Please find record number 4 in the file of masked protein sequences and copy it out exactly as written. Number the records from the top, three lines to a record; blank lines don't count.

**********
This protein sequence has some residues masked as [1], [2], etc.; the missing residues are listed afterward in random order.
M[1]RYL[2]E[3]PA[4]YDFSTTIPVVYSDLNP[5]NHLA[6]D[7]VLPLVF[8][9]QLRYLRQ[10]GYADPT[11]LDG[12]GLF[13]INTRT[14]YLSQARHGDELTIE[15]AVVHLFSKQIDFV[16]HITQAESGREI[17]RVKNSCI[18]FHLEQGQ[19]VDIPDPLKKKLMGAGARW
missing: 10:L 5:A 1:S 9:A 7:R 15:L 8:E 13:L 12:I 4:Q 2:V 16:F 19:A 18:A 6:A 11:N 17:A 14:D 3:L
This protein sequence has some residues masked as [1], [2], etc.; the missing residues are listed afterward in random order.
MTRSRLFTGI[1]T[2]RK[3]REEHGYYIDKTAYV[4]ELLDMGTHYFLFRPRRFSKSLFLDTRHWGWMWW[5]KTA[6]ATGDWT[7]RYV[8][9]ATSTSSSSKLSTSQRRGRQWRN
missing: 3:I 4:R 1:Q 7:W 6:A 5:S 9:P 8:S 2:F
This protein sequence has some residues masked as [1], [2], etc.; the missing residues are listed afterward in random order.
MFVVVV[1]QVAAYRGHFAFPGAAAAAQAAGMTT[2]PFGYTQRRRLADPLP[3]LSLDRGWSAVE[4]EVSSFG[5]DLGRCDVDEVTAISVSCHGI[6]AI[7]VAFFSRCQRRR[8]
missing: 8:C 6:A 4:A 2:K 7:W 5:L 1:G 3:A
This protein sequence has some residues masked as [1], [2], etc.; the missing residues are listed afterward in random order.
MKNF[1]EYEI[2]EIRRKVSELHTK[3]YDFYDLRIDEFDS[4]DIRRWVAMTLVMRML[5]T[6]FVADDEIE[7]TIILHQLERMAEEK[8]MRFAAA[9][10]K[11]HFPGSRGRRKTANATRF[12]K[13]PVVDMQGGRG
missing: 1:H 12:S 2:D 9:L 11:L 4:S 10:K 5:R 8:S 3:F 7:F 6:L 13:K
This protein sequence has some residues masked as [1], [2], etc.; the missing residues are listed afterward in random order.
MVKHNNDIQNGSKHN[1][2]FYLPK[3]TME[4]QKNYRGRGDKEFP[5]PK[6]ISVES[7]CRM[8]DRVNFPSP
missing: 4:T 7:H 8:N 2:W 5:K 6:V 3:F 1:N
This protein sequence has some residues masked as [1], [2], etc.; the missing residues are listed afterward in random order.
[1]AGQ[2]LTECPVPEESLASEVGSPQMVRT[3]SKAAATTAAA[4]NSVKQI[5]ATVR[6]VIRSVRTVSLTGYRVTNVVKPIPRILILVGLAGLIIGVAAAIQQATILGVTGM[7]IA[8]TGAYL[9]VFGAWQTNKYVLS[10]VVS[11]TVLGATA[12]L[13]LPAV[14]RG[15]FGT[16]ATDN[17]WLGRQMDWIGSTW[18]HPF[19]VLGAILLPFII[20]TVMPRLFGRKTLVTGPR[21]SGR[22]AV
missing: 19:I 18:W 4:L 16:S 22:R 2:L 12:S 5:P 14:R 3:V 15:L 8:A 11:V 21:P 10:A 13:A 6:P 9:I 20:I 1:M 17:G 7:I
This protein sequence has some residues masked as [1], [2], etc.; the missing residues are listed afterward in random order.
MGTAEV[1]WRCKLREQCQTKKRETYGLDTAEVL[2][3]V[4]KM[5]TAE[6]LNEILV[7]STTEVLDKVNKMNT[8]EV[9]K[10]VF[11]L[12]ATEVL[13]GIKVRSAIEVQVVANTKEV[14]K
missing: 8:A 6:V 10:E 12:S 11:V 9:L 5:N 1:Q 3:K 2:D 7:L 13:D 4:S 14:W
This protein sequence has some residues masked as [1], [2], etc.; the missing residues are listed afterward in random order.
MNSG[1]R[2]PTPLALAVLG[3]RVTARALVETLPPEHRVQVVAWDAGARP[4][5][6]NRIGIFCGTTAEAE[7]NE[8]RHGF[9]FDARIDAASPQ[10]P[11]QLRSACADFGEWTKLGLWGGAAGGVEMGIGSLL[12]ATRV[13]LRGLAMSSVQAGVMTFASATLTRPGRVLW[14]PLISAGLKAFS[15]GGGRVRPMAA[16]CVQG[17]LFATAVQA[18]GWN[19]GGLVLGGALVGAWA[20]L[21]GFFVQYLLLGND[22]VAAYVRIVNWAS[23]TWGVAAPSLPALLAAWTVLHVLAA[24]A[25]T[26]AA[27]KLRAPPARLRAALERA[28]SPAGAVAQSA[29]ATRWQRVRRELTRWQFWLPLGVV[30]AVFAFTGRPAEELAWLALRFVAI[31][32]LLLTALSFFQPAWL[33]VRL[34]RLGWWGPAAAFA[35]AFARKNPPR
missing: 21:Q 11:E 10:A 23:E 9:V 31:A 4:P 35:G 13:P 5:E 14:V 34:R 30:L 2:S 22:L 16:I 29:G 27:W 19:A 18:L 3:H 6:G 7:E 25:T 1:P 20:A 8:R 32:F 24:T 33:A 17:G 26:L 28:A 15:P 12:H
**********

This protein sequence has some residues masked as [1], [2], etc.; the missing residues are listed afterward in random order.
MKNF[1]EYEI[2]EIRRKVSELHTK[3]YDFYDLRIDEFDS[4]DIRRWVAMTLVMRML[5]T[6]FVADDEIE[7]TIILHQLERMAEEK[8]MRFAAA[9][10]K[11]HFPGSRGRRKTANATRF[12]K[13]PVVDMQGGRG
missing: 1:H 12:S 2:D 9:L 11:L 4:S 10:K 5:R 8:S 3:F 7:F 6:L 13:K